Previously, I have written about watch collectors’ addiction to both buying new watches, and social media… and how we could benefit from reducing our dopamine dependance. In this post, although related, I wanted to share some brief thoughts around motivated reasoning and how it impacts our thoughts and behaviour as collectors on Instagram.
I was having a conversation with a dear friend yesterday about ordering a watch and then waiting 6 months to take delivery. This led to a dialogue about delayed gratification, and I thought it was worth writing about. Nothing being said here is new, but it is a short enough post and I was overdue anyway 🙂
I recently had the pleasure of meeting up with a few friends I made through Instagram, and among the many topics we discussed, we explored the concept of envy in relation to watches and Instagram. It is a pretty gnarly topic which, understandably, doesn’t get discussed too often. I thought it would be interesting to explore. I’d like to thank @running_sands, @horology_ancienne and @watchguy315 for their opinions and thoughts on the matter.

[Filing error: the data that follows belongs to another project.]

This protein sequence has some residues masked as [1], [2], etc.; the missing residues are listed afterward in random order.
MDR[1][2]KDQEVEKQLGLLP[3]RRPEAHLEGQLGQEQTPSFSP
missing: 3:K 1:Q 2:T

It has been a while since my last post… and in this case, the connection to watches doesn’t extend beyond anything I have said before. The topic of thinking itself, is something I haven’t previously addressed explicitly, though I have probably talked around it in several ways. So here’s a first attempt!
Saturday 26 March 2022 will, without a doubt, be a day to remember in the world of watch collecting. Seeing the queues forming outside Swatch stores all over the world makes you wish Sacha Baron Cohen or Michael Moore (@tamer_lens lol!) would produce a comedy about it someday. Anyway, this post is a discussion around the psychology behind the MoonSwatch release madness.
How does one connect Ukraine, watches, herd-mentality and even Palestine? Well, that’s essentially what I’ve done here. Unless you’ve been living under a rock, this is a topic that has overwhelmed every screen on earth for the last month, so I thought we could look into it a little more. The TLDR is this: When most people around you have a certain position, or believe one thing, then the cost of believing something else is extremely high.